As per the IMF report, it is not only the large companies that should be invested in R&D, but also the small startups that should engaged in experimentation and risk taking. It is a known fact that large firms would tend to look at incremental development of their innovations, whereas startups are more radical in technical innovations and make the environment more competitive.
So it is very important to ensure institutional support for business entry growth and exit as well. Access to finance is one key issue faced by entrepreneurship, where the support can be extended through seed capital, early stage financing and venture capital, etc., other issues that affecting the entrepreneurship which are considered as non-fiscal – Permits, licenses, bankruptcy laws and unfavourable labour laws.
To ensure productivity growth and to promote innovations it is vital to pay attention to following aspects through fiscal policies. Promoting R&D will be a key aspect for the economy and even through recessions, firms should be able to keep on spending for R&D activities. The expectations from the governments are also of great significance, and reiterate the fact that pushing 40% more on R&D investments in advanced economies will have an impact of 5% GDP growth in the long run. This will certainly bring positive impact on other economies through spillover effect.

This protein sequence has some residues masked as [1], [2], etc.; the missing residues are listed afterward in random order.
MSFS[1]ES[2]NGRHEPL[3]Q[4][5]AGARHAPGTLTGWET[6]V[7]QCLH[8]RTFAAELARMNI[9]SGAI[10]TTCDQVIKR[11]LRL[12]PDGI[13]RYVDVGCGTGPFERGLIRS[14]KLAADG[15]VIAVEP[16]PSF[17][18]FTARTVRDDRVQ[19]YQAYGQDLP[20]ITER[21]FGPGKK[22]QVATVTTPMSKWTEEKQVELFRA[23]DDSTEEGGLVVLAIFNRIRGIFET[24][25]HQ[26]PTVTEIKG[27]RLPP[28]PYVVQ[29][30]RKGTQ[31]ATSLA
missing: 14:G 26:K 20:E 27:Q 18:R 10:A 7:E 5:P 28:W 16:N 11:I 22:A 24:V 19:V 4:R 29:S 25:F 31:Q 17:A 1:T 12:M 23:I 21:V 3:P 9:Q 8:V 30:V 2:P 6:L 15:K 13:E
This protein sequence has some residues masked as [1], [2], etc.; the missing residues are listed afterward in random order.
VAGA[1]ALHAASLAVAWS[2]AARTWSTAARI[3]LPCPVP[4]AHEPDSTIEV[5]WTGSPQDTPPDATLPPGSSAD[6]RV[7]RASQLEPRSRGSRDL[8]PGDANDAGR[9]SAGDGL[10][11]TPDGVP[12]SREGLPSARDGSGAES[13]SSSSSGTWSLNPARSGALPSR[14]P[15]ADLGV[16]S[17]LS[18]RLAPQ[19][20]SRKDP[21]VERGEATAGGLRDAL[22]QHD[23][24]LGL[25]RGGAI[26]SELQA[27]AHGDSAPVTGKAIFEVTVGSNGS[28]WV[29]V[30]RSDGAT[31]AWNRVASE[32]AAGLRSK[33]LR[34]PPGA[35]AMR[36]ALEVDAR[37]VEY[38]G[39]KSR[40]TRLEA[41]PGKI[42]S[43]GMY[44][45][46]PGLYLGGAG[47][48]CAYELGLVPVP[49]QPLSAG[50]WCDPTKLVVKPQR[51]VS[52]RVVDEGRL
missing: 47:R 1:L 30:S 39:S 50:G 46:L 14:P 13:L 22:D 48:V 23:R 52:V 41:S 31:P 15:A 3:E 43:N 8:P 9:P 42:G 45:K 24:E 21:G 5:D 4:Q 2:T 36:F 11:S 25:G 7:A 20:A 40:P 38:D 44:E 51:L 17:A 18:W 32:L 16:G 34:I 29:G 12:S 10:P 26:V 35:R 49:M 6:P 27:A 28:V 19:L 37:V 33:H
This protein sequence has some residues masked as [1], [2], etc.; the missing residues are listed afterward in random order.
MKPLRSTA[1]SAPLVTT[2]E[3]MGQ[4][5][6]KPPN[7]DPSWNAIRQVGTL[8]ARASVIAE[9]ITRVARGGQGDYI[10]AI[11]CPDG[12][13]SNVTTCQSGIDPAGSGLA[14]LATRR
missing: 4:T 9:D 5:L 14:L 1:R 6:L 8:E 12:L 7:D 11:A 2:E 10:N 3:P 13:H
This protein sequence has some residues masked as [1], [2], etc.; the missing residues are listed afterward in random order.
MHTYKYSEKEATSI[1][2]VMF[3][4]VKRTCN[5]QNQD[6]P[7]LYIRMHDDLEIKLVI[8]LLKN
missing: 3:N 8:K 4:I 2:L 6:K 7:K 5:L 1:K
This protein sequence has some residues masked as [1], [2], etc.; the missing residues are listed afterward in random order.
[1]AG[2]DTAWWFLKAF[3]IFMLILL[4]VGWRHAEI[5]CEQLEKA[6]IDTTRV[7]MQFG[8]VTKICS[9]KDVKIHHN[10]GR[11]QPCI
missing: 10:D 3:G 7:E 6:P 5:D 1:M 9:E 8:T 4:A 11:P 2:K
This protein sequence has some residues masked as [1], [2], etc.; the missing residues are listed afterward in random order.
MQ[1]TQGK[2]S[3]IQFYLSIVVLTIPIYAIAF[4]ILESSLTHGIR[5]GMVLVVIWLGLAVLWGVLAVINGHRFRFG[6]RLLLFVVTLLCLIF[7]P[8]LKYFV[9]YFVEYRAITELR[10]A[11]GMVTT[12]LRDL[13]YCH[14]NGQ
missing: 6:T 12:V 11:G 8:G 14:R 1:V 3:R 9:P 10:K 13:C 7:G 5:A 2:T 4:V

While designing fiscal incentives to support private R&D, governments are supposed to spend more on public R&D such as scientific research that would facilitate more towards the private sector R&D. The emerging and developing economies are saddled with a challenge of absorbing technology in to the economy, and all possible steps should be taken to attract FDIs. These countries are expected align policies to have better institutions, education and infrastructure and improving human capital base is also of paramount importance. Furthermore, tax preferences should be targeting the new firms entering the business promoting entrepreneurship.
Reference – IMF Fiscal Monitor April 2016
(The writer is the Secretary General/CEO of the National Chamber of Commerce of Sri Lanka)